1994 Nov 4 – The Inside Word – (Prison Writings)
Greetings from the Federal Prison Camp in Yankton, South Dakota. It is a joy to be writing for this first issue of The Inside Word. I am grateful for the many friends and our prison support team who have made this newsletter possible. Many thanks to the following folks: Kathryn Epperson of Logan, IA who is dealing with my personal affairs while I’m locked up and who is coordinating Brian’s and my Prison Support Fund. Beth Preheim and Michael Sprong of Marion, South Dakota are editing, designing and doing layout on this publication. A crew of support people from St. Patrick’s Parish in Council Bluffs, Iowa, are printing, folding, labeling and mailing this newsletter to you. Of course, thanks go out to the many folks who have given time and money to support our on-going witness for disarmament… you know who you are.
After doing only six days in the Douglas Co. Correctional Center in Omaha, I was chained, shackled and ushered up to Yank-ton by two U.S. Marshals. The last time I was sent here, it took the authorities 40 days to get me from the jails of Eastern Nebraska to Yankton. My previous stint in Yankton was during the summer months. Now it looks as though I’ll finally get that Dakota Winter experience. So send warm thoughts with those cards and letters – every little bit helps.
Yankton is a Lakota word meaning “end village.” At one time it was the last white settlement for riverboats heading up the Missouri River to the Dakotas and Montana. However, it is hardly the end of the line in the world of federal prison ~’Ul1pS. “Camp Yum-Yum,” as I referred to FPC Yankton during my last stay, is one of the premiere facilities in the entire federal prison system. A tongue in cheek article in a 1991 issue of Penthouse magazine (so I’m told) ranked FPC Yankton the third most posh prison camp in the federal system. I look forward to telling you more about this institution and my experiences here in upcoming issues of The Inside Word. For the rest of my space in this issue I offer excerpts from my statement at sentencing before District Court Judge L. Strom in U.S. District Court, Omaha.
Statement at Sentencing
[Editors note – Frank’s original plea of “no contest” to the charge against him was refused by Judge Strom. Subsequently, Frank entered a plea of “not guilty.” After a summary trial, lasting only 12 minutes and consisting of one government witness testifying against Frank, Judge Strom found Frank guilty of repeated illegal entry at Offutt.]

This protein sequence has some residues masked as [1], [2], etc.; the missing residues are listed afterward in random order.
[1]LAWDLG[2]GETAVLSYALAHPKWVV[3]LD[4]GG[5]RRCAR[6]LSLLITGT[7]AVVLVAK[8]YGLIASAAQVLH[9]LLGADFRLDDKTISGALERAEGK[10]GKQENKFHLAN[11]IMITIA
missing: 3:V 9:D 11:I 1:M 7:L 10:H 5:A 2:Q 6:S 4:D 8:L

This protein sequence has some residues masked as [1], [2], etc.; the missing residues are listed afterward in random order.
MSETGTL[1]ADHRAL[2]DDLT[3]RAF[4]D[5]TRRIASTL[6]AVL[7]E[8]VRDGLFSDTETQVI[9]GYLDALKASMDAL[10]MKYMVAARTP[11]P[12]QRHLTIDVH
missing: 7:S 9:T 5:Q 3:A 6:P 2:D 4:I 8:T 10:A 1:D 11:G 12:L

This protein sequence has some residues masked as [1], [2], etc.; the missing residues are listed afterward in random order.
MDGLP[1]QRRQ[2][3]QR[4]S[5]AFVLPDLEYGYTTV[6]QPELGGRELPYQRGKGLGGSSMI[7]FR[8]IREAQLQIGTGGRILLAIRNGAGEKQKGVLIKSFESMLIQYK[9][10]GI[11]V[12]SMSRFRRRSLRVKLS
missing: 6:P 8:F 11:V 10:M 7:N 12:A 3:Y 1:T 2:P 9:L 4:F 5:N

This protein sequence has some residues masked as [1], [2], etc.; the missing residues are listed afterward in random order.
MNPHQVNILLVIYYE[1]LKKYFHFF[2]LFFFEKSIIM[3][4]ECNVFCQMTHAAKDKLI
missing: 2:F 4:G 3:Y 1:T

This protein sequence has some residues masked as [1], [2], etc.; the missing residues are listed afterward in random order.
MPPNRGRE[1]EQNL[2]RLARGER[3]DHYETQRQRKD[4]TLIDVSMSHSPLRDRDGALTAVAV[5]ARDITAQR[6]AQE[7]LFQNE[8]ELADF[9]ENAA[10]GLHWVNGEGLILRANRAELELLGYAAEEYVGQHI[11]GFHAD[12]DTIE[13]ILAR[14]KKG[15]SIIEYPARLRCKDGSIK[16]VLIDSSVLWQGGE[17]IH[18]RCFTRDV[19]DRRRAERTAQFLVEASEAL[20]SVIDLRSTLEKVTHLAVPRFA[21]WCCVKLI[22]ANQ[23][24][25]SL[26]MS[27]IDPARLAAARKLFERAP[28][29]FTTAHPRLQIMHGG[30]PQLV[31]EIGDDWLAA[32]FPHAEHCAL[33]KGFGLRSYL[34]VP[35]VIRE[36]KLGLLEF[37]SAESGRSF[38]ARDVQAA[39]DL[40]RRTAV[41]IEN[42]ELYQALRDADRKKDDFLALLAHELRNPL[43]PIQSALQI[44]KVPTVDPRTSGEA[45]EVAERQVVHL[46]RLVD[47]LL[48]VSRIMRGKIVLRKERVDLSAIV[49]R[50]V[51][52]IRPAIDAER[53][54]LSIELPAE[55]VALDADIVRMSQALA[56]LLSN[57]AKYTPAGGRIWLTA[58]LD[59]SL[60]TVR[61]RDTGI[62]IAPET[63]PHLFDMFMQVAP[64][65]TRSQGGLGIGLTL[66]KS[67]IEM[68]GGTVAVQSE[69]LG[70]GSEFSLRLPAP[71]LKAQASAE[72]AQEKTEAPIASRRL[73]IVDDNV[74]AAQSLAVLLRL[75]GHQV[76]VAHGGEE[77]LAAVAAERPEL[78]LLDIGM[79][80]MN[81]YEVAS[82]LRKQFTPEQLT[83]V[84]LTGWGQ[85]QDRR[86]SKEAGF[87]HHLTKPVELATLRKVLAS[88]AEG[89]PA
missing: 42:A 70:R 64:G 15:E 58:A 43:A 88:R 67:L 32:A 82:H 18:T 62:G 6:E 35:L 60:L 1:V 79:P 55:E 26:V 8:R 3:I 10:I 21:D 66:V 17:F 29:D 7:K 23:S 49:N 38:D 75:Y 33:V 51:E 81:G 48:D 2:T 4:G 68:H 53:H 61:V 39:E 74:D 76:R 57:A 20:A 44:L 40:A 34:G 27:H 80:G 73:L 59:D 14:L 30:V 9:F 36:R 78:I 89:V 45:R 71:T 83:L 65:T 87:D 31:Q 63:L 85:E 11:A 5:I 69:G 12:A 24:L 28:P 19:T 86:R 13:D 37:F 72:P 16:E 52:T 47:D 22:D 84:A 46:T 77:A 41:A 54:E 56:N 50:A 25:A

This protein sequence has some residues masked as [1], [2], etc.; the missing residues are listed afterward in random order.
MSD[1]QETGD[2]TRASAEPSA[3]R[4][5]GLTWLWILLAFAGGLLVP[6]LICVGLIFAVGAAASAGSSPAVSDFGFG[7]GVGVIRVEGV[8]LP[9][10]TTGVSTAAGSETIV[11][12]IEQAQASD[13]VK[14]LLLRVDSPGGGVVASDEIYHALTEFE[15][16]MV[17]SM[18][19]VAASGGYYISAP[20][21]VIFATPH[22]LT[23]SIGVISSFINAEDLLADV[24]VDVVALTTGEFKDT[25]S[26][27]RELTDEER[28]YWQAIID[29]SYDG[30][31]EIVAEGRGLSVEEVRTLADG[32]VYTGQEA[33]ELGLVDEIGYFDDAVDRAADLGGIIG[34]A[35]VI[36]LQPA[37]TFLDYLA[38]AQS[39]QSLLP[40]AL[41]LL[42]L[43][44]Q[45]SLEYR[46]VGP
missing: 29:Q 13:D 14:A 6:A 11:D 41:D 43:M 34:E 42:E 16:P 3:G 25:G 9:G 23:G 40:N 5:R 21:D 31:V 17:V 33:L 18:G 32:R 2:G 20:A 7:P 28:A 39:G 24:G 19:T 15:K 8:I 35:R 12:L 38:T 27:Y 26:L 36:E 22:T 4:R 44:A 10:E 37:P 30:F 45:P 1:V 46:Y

October 20, 1994
First of all, I’d like to say that my problem is with the federal government, its systems and structures, the powers and principalities that run this country and rule the world, not with any individual person, least of all your honor the Judge or any members of the prosecution team. My words and judgments today are not meant to be a personal attack on anyone in the service of this court. As for one’s individual worth or moral stature, I don’t count myself any better than anyone else in this courtroom today. I did indeed break my Offutt “Ban & Bar” letter last May 29th; I do not dispute this fact. My “no contest” plea means I simply do not admit guilt to any crime. What we (Brian Terrell, myself and eight others) did at StratCom’s Headquarters gate at Offutt AFB last May 29th was a community service, a call to conversion, not a criminal act. As our May 29th statement read: We are entering the grounds of the Strategic Command Headquarters today in order to express the need for conversion of this nerve center of global death into an instrument for peace and justice. We do so as members of the Lakes and Prairies Life Community, which works for peace and justice throughout the Midwest and the Great Plains through nonviolent direct action.